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Hamas 'expects Gaza siege to remain' after Turkey-Israel reconciliation

Turkey reportedly tells Hamas every attempt to have siege lifted was 'stubbornly rejected' by Israel during normalisation negotiations
Woman takes part in anti-Israel protest in Ankara (AFP)

Turkey will probably drop its demand for the Israeli siege of Gaza to be lifted as part of the two countries’ reconciliation process, according to reports and comments from Hamas members.

A Hamas source told Rai al-Youm, an Arabic newspaper based in London, that Turkish President Recep Tayyip Erdogan told the group’s leadership that Turkey must "make progress on the normalisation deal... to serve Turkey's interests".

"Erdogan told Hamas leadership that he has done everything possible to lift the siege or ameliorate it, but the Israeli government stubbornly rejected his attempts,” the source told the newspaper.

The report comes days after unidentified sources told Turkish daily newspaper Hurriyet that a deal between Turkey and Israel may come as early as Sunday, despite the fact that Israel was unlikely to honour Turkish demands to end the blockade of Gaza, something Ankara had previously stressed was a pre-requisite to rebooting relations.

Ahmed Yousef, a senior Hamas official and former political adviser to Hamas leader Ismail Haniyeh, told Middle East Eye that he expected the siege would not be broken, but that the group still trusted Turkey's intentions.

“We trust the Turks and we trust Erdogan, we have no suspicion of what the Turks will do," he said.

“They did their best to break the siege and if they didn’t succeed, they have their own interests.”

He added that Turkey was facing many threats from other nations, including Russia, and that Hamas would not interfere in the country's foreign affairs.

“They have to make some compromises and concessions to settle their problems with many of the countries in the region that they think are important," he said.

Nimrod Goren, founder and chairman of the Israeli Institute for Regional Foreign Policies, told MEE that it wouldn't be surprising if lifting the siege was not in the final deal.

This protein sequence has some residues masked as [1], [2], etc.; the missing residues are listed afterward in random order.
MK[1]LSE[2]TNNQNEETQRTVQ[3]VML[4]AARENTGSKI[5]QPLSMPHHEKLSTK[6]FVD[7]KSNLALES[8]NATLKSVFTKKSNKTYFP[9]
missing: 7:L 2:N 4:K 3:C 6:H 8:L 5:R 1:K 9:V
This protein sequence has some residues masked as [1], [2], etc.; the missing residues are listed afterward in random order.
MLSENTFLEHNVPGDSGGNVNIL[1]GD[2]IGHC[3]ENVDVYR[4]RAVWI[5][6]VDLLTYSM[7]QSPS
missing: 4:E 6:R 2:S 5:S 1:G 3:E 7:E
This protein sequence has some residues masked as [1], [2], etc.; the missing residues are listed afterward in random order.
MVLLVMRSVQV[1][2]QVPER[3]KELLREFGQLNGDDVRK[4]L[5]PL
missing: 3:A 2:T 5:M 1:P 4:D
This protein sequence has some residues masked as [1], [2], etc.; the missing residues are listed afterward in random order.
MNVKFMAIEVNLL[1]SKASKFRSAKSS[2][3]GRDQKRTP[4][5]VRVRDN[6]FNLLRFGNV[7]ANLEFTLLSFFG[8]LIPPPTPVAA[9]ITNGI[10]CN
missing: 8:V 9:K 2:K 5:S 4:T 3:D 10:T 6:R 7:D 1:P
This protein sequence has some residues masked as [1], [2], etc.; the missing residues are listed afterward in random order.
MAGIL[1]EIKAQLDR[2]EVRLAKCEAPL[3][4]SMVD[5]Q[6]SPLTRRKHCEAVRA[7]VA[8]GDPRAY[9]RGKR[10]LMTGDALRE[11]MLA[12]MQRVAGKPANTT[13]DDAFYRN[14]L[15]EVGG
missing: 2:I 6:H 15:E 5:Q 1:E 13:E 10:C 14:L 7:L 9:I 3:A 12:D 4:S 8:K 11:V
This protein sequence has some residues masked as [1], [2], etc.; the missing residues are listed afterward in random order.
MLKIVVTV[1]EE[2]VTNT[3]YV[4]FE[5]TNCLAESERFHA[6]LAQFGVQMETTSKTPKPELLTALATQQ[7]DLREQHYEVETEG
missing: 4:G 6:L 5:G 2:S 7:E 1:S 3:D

"Turkey's priority throughout this whole process has been to gain compensation and not lift the siege of Gaza, which was a secondary priority for the Turks," Goren said.

Renewing ties

According to Hurriyet, negotiations between Israel and Turkey are almost complete. The conditions agreed may see Israel allow Turkey to build a hospital, power station and a desalination plant in Gaza.

Aid sent to Gaza would be channelled via the Israeli port of Ashdod rather than going straight to the enclave, Hurriyet reported.

Turkey had originally demanded three conditions in order for ties to be renewed between the two countries: a public apology for the 2010 Mavi Marmara incident during which ten Turkish activists were killed when Israeli commandos stormed the aid boats; compensation for the families of those killed and an end to the almost decade-long blockade of the Gaza Strip.

While the first two conditions were met, the third point has caused more difficulty.

On Wednesday, Turkish Foreign Minister Mevlut Cavusoglu said: "Turkey's demands are very simple, they must be met...aid must reach Gaza", but added that his country could be satisfied with the “easing” of the blockade.

Israel has also been pushing Turkey to crack down on Hamas operatives functioning within its borders.

The Hamas officials cited in Rai al-Youm said they expected Ankara would take measures against the group’s leadership in Turkey, including restricting their freedom of movement, after the deal with Israel was announced.

Cavusoglu, however, seemed to dismiss this and confirmed that Turkish officials would continue to meet Hamas regardless of the detente with Israel, stressing that their meetings were "not clandestine".

Analysts have previously told MEE that they expect the country to attempt a “two-track diplomacy” approach regarding Hamas and Israel.

“Even before they came to power, the first thing [former President Abdullah] Gul and Erdogan did - before setting up the AKP, was to tour Israeli lobby think-tanks in the US,” analyst Ankarali Jan said.

“They may believe that if they can make themselves useful to Israel, their international reputation might be rescued from the doldrums, especially in the US.”

Turkey was the first Muslim-majority country to recognise the state of Israel in 1949, and the two maintained close relations well into the 21st century.

Middle East Eye writer Areeb Ullah contributed to this article

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